The owner of one of the top restaurants in the country has tentatively agreed to be part of a proposed restaurant row in Culver City.
But the exclusion of a Sizzler Restaurant that was expected to be included has management of the company that owns Sizzler predicting that the project will fail.
The Culver City Council, sitting as the Redevelopment Agency, on Monday gave tentative approval to the Jacmar Companies of Alhambra to develop a restaurant row on city property near Sepulveda Boulevard and Slauson Avenue across from the Fox Hills Mall.
In July, 1987, the agency signed an exclusive agreement with Jacmar to find “quality” restaurants interested in opening facilities in Culver City. For years, city officials have complained about a lack of large, quality restaurants in the city.
William H. Tilley, Jacmar’s president, said 12 restaurants had expressed interest in being among the four or five eateries on a 4.5-acre site bordered by Slauson, Hannun and Knightsbridge avenues.
Among those expressing interest was Piero Selvaggio, owner of Valentino restaurant in Santa Monica--considered among the best restaurants in the country--and Primi, a less expensive pasta restaurant in West Los Angeles.
Selvaggio told the council that his new restaurant, Cafe Giorgio, would fall somewhere between his two other restaurants in terms of price and type of food.
“I like the site, I like the challenge,” Selvaggio said. “I think Culver City can be a city where we can say there is a fine restaurant.”
From among the other interested restaurants, Tilley had recommended approval of Tony Roma’s, which features ribs, steak and chicken; Red Robin, which serves “gourmet” hamburgers and Mexican food, and a “flagship” Sizzler, which serves inexpensive salads, steaks, chicken and fish.
The Redevelopment Agency staff also endorsed Cafe Giorgio and Sizzler, but recommended that the third restaurant be Little J’s West, a “country cajun-style” restaurant, or Baci’s, an upscale Italian restaurant proposed by Giuseppe Bellisario, who owns Giuseppe’s in West Hollywood and a Baci’s in Beverly Hills.
The staff suggested that the fourth restaurant be either Tony Roma’s, Red Robin or Chili’s, a chain restaurant similar in menu and price to Red Robin.
Two in City
The City Council agreed to include Cafe Giorgio, Tony Roma’s and Red Robin, but rejected Sizzler in favor of the Seafood Grill and Broiler.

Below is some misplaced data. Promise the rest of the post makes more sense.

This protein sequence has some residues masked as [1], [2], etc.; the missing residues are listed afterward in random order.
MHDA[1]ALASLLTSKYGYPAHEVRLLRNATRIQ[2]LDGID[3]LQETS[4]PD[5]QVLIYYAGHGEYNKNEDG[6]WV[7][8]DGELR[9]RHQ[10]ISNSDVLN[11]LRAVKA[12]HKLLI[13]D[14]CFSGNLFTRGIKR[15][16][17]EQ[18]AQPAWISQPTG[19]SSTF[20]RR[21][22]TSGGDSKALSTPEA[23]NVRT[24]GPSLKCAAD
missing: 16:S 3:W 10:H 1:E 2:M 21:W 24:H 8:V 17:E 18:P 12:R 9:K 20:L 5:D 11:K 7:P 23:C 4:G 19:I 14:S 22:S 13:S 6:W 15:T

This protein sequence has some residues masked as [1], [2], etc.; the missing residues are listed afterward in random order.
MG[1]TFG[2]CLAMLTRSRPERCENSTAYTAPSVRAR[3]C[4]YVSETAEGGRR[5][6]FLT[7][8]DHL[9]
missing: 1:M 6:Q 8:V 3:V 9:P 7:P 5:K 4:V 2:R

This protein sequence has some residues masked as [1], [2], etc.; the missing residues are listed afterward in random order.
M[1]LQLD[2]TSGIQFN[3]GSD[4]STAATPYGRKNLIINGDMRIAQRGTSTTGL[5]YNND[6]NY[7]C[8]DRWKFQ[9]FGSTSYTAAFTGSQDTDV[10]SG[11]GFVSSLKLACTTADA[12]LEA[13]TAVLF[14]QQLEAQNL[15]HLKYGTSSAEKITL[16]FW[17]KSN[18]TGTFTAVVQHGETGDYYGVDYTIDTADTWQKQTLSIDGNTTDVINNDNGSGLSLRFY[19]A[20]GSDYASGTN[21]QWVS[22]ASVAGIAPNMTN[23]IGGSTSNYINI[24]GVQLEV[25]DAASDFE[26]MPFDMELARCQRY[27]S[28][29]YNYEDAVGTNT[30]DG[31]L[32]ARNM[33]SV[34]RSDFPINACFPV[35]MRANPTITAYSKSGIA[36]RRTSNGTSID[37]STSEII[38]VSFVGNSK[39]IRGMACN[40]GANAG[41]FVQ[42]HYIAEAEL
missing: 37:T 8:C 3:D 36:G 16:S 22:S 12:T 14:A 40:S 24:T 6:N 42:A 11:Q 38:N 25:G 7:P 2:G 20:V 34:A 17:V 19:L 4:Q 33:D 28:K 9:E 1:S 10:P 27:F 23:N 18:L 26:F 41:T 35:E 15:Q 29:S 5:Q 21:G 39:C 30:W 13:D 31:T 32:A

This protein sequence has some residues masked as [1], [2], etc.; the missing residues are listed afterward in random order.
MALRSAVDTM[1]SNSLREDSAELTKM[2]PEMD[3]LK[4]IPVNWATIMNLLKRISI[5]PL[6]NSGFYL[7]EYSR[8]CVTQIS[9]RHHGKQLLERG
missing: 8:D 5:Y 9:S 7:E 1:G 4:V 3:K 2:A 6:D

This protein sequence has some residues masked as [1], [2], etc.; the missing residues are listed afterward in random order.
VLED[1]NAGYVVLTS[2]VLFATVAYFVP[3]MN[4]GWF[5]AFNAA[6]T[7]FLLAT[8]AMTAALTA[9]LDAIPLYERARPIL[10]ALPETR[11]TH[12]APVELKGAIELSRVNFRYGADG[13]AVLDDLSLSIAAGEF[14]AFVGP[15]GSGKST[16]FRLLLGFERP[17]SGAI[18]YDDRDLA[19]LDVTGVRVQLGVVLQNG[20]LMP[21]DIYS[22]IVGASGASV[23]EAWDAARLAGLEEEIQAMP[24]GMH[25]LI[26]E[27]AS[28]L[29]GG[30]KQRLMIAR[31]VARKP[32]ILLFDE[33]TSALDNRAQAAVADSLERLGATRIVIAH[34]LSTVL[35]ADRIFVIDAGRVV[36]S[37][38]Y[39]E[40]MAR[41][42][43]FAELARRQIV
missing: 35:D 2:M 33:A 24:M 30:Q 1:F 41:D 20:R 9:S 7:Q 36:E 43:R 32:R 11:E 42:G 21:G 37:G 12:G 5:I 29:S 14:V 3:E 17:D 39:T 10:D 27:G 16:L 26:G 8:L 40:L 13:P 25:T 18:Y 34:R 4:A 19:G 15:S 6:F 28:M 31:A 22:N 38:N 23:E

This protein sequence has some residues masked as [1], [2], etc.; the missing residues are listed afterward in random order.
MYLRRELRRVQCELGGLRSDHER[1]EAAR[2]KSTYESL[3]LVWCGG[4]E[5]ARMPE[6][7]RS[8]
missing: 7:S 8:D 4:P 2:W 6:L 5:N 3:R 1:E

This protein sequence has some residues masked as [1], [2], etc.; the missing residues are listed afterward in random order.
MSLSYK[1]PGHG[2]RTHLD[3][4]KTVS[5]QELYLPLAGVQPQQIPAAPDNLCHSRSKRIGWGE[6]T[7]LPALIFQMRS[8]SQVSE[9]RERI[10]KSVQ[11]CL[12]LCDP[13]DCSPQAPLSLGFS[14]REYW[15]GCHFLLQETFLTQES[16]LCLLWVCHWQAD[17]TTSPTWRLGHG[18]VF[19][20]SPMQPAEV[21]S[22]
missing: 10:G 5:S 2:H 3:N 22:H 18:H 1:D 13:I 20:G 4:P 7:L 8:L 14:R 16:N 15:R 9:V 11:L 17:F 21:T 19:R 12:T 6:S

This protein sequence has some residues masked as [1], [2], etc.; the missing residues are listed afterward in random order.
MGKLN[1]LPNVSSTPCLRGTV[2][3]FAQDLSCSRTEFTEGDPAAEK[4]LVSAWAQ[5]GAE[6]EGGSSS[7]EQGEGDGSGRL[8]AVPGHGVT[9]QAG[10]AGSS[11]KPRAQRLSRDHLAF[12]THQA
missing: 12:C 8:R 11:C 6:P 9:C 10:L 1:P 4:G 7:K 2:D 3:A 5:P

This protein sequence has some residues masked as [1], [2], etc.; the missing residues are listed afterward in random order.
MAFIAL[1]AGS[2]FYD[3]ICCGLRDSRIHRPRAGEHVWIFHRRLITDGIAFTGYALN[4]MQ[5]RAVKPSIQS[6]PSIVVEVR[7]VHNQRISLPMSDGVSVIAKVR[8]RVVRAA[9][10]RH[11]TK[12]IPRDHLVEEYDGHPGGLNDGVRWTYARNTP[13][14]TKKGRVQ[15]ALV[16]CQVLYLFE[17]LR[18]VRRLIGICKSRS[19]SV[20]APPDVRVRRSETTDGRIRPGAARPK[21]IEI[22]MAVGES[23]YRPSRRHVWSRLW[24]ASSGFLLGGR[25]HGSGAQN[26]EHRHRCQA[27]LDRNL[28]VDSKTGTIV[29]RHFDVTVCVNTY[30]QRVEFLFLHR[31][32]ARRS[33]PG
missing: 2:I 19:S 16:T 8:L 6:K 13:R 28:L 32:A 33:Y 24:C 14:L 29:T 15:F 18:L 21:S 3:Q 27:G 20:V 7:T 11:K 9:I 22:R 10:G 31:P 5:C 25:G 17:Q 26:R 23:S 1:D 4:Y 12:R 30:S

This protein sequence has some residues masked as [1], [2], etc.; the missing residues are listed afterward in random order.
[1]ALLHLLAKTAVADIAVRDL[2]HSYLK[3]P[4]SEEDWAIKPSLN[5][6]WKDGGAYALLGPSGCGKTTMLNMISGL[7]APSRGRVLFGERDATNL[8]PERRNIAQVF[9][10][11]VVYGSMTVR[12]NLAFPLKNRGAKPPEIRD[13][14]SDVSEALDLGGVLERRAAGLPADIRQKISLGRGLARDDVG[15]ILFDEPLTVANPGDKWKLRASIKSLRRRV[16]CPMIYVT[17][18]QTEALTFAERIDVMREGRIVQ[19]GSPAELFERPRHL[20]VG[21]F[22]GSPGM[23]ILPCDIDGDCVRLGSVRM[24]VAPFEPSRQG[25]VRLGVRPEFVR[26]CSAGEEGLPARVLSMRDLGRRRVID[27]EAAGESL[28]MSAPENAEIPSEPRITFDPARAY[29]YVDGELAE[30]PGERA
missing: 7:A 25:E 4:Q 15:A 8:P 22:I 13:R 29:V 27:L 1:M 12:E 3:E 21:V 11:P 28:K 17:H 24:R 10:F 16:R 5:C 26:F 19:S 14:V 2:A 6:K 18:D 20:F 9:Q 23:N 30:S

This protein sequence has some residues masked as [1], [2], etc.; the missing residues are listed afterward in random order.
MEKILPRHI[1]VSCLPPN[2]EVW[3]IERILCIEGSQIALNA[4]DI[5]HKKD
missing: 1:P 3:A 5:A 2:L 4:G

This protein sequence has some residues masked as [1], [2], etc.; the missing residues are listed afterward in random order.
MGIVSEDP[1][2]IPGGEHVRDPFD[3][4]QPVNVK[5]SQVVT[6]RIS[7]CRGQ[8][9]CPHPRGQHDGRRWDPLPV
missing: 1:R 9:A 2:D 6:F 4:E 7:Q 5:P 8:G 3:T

Council members said they opposed the Sizzler because there are already two in the city, and that although it was being described as a “flagship” restaurant, the proposed restaurant would not really be anything new.
“It’s not an exciting concept,” said Mayor Paul Jacobs. “It’s just an old use on a new spot.”
“We love Sizzler here, but we already have two,” said Councilwoman Jozelle Smith, chairwoman of the Redevelopment Agency. “We were really looking for something new.”
But the exclusion of Sizzler, which is considered a draw to other restaurants, has cast doubts about the success of the restaurant row. It has made another developer optimistic that his rejected proposal for a mixture of restaurants, live theater, cinemas, specialty stores and office space at that site may be revised.
“I don’t think the restaurants will survive without Sizzler,” said Michael Minchin, a vice president of Collins Foods International, which owns 65% of Sizzler Restaurants. “Sizzler would have been the strongest economic base of the restaurant row. We attract 10,000 customers a week.”
“Even if we were there, I believe it is the wrong use of that property. That site will absolutely and unequivocally not support five to eight restaurants by themselves. A restaurant row is a high-risk venture. It would concern me if I was a Culver City resident.”
Brad Rosenberg, president of Cassa Inc., a residential and commercial development company, had proposed a mix of restaurants, theater and commercial space for the city’s lot and on adjoining property controlled by Cassa. He had a tentative commitment from the Odyssey Theatre Ensemble in Santa Monica to be a part of his project.
“We think that a mixed-use development, where you can create a synergy of different uses, makes a lot more sense to the tenants who are there and the citizens who use it,” Rosenberg said.
But the council said its exclusive agreement with Jacmar prevented it from considering any other proposal unless the restaurant row concept wouldn’t work.
“Had we not been able to attract the restaurants that we did, we probably would not have gone forward,” Smith said. “But we were on target.”
“For us to consider any other alternative, to say the least, would have been unethical and inappropriate,” Jacobs said. “From my standpoint, the restaurant-only concept we adopted more than a year ago is far more exciting, more original and unique than a mixed use. We already have plenty of office space.”
Jack S. Keese, Jacmar’s vice president for real estate development, acknowledged that the project would have been more successful with Sizzler. But despite its absence, and Minchin’s gloomy forecast, he predicted the restaurants will prosper.
“We would have liked to see Sizzler in there,” said Keese. “They are the strongest destination restaurant in the country. But we think it’s still going to succeed. Piero (Selvaggio), in himself, is going to be a draw to the project.”
Keese downplayed the need for a mixed use at the site for the restaurants to succeed. He said that nearby office complexes, such as Corporate Pointe, and nearby retail, at Fox Hills Mall, create in essence a larger mixed-use area.
“It’s just a bigger mixed use,” he said. “The only element that is missing is restaurants. That’s why a restaurant-only concept makes sense.”
Still, Rosenberg hopes that his proposal may still be alive.
“It would appear that it is dead, but in this business nothing is final until all the contracts are final,” he said.